FORTUNE — Paul Adams is one of Silicon Valley’s most wanted. He’s an intellectually minded product designer with square-framed glasses, a thick Irish accent, and a cult following of passionate techies. As one of Google’s lead social researchers, he helped dream up the big idea behind the company’s new social network, Google+: those flexible circles that let you group friends easily under monikers like “real friends” or “college buddies.” He never got to help bring his concept to consumers, though. In a master talent grab last December, Facebook lured him 10 miles east to Palo Alto to help design social advertisements. On his blog, Adams explained, “Google values technology, not social science.”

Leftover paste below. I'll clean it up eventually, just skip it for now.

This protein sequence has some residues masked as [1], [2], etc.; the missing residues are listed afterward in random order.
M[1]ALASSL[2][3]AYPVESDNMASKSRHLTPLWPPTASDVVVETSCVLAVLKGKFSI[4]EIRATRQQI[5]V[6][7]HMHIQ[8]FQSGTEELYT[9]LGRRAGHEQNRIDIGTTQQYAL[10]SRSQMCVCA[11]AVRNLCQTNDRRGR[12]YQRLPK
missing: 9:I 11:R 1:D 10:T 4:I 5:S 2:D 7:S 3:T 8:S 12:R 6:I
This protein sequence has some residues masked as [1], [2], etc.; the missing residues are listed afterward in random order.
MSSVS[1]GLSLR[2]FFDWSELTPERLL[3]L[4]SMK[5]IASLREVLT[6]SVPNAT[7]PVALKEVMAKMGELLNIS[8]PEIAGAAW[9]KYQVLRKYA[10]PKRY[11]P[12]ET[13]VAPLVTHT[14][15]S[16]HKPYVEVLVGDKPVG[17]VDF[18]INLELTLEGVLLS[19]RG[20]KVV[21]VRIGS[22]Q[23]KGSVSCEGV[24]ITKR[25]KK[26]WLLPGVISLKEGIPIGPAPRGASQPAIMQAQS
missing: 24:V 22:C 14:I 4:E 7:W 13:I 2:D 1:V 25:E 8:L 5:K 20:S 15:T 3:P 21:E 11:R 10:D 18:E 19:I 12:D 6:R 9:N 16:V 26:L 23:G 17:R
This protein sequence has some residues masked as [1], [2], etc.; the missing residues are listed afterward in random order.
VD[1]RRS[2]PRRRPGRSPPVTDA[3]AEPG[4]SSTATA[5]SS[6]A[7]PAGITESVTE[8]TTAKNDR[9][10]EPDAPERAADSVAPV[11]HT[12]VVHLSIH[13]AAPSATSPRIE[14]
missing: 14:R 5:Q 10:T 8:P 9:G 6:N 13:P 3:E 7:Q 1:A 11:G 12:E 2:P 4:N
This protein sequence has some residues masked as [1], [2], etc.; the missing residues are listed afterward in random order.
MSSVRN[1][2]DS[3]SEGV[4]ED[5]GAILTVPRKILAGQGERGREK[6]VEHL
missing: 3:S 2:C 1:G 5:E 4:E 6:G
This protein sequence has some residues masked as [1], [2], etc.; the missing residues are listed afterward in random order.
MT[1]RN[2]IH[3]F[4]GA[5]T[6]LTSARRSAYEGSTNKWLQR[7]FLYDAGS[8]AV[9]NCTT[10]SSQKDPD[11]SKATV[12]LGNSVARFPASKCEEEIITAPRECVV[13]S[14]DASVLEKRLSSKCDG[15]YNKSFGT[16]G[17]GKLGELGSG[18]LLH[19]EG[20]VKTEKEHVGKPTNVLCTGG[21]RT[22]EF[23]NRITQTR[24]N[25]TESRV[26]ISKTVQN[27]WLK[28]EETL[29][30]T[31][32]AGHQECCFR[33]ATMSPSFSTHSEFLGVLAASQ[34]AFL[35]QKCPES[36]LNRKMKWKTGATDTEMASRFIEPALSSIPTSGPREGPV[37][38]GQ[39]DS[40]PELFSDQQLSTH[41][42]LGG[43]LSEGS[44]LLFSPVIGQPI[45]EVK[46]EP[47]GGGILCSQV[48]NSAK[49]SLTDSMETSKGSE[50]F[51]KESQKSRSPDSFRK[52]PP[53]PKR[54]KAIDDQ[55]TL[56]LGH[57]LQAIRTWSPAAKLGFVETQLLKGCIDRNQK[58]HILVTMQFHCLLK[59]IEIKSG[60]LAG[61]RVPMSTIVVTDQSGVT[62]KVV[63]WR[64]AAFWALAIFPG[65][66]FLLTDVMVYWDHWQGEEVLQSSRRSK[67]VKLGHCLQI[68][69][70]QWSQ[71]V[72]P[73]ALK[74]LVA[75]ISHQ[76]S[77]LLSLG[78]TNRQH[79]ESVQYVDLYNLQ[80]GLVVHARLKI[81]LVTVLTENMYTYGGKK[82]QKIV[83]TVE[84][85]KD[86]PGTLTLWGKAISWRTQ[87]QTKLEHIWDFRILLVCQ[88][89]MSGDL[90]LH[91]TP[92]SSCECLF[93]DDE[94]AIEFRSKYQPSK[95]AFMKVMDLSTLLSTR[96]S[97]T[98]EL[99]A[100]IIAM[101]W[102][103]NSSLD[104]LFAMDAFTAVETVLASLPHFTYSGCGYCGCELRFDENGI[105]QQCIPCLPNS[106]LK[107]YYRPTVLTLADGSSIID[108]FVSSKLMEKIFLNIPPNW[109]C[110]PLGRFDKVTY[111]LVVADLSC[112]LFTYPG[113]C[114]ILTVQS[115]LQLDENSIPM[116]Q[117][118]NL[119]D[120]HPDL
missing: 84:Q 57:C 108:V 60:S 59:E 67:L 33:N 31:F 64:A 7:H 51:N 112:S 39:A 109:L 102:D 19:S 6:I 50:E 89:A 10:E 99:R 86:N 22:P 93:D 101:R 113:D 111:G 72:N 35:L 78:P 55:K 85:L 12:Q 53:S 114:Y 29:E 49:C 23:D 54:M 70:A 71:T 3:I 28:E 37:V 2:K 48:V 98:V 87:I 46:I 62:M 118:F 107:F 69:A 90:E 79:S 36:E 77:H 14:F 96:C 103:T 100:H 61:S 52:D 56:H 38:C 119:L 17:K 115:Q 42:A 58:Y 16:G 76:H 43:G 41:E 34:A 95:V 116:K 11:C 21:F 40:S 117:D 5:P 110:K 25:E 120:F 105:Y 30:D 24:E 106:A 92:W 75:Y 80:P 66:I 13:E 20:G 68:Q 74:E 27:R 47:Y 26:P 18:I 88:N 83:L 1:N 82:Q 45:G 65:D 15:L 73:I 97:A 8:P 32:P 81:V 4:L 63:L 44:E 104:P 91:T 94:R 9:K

In the long history of tech rivalries, rarely has there been a battle as competitive as the raging war between the web’s wonder twins. They will stop at nothing to win over whip-smart folks like Adams, amass eyeballs, and land ad dollars. There’s no public trash talking à la the Oracle (ORCL, Fortune 500) vs. HP (HPQ, Fortune 500) smackdown, nor are the battle lines drawn as clearly as they were when Microsoft (MSFT, Fortune 500) took on Netscape, but the stakes are immense. These companies are fighting to see which of them will determine the future of the web — and the outcome will affect the way we get information, communicate, and buy and sell.